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'I Can Has Cheezburger' book missing online vibrancy

For the uninitiated, the book will likely expose the charm and humor of LOLCats, but for the faithful, it may well come across as a lackluster collection.

Fans of LOLCats can exhale: The 'I Can Has Cheezburger' book, which culls individual LOLCats from the famous Web site of the same name, is about to hit bookstore shelves.

If you're a big fan of LOLCats like me, then you probably are very familiar with, a community site where the most active practitioners of the phenomenon involving funny pictures of cats mixed with odd, badly spelled phrases ply their trade daily.

To the uninitiated, LOLCats can be hard to decipher, especially given that many of them are subtle meta references to the phenomenon itself. So regular visitors are well-versed in phrases involving things like "Ceiling Cat...," "I'm in ur...," "...ur doing it wrong" and so on.

Over the last year-and-a-half, the site has become massively popular, with tens of millions of monthly visitors and even a series of spin-off sites, all in spite of the fact that it was hardly the originator of the phenomenon.

At the Gnomedex conference in Seattle in August, I Can Has Cheezburger CEO Ben Huh talked about the origins of the site and where the LOLCat phenomenon had come from. Daniel Terdiman/CNET News

Now, the creators of the site have cobbled together several dozen LOLCats from the site into I Can Has Cheezburger? the book. A slick little volume subtitled, "A LOLCat colleckshun," it features the famous fluffy gray cat so familiar to fans of the site on the cover.

I was really looking forward to the book, as I figured it would cull the best of the site's thousands upon thousands of user-created entries. And since I can always feel confident that a visit to the site will have me ROFLMAOing--rolling on the floor laughing my (butt) off--I expected that the book would induce much the same reactions, except even more concentrated.

Sadly, that wasn't the case.

It's not that the book didn't have a number of slap-your-knee funny LOLCats; It did. But in my opinion, for some reason, the authors seemed to choose dozens of run-of-the-mill selections rather than page after page of the best the site has ever produced.

I suppose it's possible my expectations were too high, but I don't think so. As an example of the level of overall quality I figured the book would have, I can point you to the book versions of the monumentally popular PostSecret project. There, too, the creator of a site that pulls together user-created entries--in the case of PostSecret, it's postcards with personal secrets sent to site creator Frank Warren's Maryland home--published volumes of the best submissions. But the four PostSecret books positively exude profound human emotion and the painful ironies of human life.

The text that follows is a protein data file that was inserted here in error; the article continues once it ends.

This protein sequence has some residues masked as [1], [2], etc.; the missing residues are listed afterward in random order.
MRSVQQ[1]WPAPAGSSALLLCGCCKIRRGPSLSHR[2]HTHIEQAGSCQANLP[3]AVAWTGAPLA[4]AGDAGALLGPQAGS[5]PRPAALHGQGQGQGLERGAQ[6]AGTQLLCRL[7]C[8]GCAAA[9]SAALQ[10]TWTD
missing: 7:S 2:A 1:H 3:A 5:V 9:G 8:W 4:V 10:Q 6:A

For the most part, the book is filled with mundane LOLCats like this one rather than the side-splittingly funny ones that regularly grace the Web site. Daniel Terdiman/CNET News

Whereas the I Can Has Cheezburger book feels a lot more to me like the authors went for the more mainstream approach, trying to reach a broader audience with a series of perhaps more accessible, yet not falling-out-of-your-chair funny entries that the general public might not have understood but which seasoned LOLCat fans would eat up.

It's certainly hard to quantify, but a quick read of the book just left me feeling a little empty, and certainly not like I'd just spent the last 45 minutes reading some of the funniest things I'd come across in weeks.

The book does attempt to define some of the most common LOLCat memes, such as "I'm in ur..." Every so often throughout the pages, you encounter facing pages with explanations of those memes.

So, for example, early in the book, you come across the famous LOLCat, "Monorail cat," which features a fluffy cat sitting flat, no limbs visible, on some sort of bar. The explanation below reads, "Monorail Cat: ideel kitteh methud of travelng, tho never on time and often out of servis."

On the facing page are two other Monorail cat examples, one with a cat lying on a bench with one arm poking out that reads, "Monorail cat haz mrgncy airbrak," and the other showing an orange tabby lying sleepily on top of a flat scratching post. Its caption reads, "Monorail kitteh on lift for repares."

The book contains several explanations of some of the more common LOLCat memes, such as 'Monorail cat.' Daniel Terdiman/CNET News

These explanations are handy, I suppose, for folks who are not familiar with LOLCats, and there's several of them scattered throughout the pages.

But on the whole, I wouldn't say they add much.

Still, for those who haven't come across LOLCats much, I think the book probably will be worth more than a few chuckles, and will hopefully lure them to the Web site where they can then experience the daily side-splitting laughter that the best entries from the community serves up regularly. I just wish the book's authors had chosen a better selection from the thousands of possibilities at their disposal so that true fans could be rewarded for their loyalty.